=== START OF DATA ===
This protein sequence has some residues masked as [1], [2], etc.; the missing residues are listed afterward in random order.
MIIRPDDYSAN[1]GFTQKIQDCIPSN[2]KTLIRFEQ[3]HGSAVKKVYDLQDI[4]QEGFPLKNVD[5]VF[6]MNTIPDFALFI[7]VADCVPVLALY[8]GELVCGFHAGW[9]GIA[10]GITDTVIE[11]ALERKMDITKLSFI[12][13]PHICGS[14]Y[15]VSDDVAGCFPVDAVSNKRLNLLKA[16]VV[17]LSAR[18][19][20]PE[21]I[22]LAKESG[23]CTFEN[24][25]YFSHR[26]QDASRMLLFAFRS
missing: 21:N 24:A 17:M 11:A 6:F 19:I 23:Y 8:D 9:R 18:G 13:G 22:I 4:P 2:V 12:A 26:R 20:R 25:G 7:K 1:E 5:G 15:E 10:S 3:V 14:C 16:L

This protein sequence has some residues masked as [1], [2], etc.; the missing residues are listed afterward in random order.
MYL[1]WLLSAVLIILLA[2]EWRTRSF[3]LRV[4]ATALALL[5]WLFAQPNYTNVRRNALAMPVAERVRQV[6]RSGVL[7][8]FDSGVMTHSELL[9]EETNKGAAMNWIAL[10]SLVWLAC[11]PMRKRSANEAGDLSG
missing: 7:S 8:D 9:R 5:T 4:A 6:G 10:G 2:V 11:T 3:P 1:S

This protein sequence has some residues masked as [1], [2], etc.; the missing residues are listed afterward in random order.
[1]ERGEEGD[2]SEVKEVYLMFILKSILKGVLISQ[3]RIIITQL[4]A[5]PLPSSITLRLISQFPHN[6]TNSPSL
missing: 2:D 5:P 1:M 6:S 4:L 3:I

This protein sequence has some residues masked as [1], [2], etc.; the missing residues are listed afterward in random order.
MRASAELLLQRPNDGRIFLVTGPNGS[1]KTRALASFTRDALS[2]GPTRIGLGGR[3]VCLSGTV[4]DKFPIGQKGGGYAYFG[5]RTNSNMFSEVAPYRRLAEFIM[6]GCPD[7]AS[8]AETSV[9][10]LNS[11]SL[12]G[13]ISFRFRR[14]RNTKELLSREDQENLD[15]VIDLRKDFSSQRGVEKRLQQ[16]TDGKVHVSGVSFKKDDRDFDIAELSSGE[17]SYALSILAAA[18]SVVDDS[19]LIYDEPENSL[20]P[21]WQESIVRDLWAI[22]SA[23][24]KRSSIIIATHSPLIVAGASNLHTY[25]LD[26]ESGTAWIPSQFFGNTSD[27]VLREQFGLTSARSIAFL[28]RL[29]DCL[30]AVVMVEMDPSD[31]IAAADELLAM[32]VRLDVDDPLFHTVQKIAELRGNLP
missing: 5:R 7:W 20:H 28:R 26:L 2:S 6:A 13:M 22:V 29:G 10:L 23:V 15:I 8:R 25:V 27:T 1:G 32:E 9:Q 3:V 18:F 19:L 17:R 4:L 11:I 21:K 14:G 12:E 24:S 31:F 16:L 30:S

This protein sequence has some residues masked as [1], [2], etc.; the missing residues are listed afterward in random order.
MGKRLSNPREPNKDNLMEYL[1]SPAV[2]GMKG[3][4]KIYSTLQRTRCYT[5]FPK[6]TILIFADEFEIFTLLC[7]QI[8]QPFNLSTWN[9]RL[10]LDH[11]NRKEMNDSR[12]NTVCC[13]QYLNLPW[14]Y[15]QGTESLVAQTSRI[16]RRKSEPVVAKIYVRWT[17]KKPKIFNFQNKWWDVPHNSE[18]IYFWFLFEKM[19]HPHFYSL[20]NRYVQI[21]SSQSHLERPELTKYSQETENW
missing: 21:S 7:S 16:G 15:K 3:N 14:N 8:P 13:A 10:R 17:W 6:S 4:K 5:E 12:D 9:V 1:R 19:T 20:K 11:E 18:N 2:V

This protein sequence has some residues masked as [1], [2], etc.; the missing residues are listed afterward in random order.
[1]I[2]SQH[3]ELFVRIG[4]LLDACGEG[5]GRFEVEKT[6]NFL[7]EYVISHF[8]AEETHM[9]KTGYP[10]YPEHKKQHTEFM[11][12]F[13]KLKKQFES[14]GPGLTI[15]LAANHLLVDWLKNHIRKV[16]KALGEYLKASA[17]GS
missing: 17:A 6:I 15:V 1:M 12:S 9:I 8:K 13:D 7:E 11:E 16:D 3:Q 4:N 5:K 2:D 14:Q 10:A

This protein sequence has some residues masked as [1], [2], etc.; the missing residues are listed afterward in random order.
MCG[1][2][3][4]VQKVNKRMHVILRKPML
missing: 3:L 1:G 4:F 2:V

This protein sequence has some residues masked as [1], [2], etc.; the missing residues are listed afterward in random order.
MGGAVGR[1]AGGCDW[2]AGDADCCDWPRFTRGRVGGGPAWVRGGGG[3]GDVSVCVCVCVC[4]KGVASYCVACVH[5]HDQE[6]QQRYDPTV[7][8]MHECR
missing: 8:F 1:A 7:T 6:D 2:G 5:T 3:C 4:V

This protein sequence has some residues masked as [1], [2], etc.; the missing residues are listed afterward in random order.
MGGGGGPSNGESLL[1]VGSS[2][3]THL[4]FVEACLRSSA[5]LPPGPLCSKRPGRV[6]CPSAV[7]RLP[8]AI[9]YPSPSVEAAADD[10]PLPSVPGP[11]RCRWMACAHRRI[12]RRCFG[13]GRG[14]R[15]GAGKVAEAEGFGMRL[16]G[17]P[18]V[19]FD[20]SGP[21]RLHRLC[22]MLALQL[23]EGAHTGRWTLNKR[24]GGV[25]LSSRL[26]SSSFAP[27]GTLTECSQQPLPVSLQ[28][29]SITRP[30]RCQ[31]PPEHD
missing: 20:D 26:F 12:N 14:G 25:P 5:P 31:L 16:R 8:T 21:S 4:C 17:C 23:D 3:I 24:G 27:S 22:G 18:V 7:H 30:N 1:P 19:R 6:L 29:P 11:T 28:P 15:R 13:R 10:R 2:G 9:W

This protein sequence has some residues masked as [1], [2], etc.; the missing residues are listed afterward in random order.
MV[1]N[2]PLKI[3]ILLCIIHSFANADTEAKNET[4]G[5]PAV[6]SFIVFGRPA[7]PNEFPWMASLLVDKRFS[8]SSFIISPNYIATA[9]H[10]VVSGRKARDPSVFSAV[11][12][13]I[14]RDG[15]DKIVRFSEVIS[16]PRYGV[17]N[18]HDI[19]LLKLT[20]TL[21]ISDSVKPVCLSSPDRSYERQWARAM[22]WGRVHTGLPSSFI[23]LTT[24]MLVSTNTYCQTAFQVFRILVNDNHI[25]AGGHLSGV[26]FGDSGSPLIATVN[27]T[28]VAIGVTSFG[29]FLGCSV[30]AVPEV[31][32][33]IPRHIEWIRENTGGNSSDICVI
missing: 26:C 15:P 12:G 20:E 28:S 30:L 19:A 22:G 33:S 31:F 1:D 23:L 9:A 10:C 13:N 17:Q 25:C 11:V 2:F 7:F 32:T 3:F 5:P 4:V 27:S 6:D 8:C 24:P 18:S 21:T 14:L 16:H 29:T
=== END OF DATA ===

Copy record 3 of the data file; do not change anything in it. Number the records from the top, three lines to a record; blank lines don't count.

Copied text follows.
This protein sequence has some residues masked as [1], [2], etc.; the missing residues are listed afterward in random order.
[1]ERGEEGD[2]SEVKEVYLMFILKSILKGVLISQ[3]RIIITQL[4]A[5]PLPSSITLRLISQFPHN[6]TNSPSL
missing: 2:D 5:P 1:M 6:S 4:L 3:I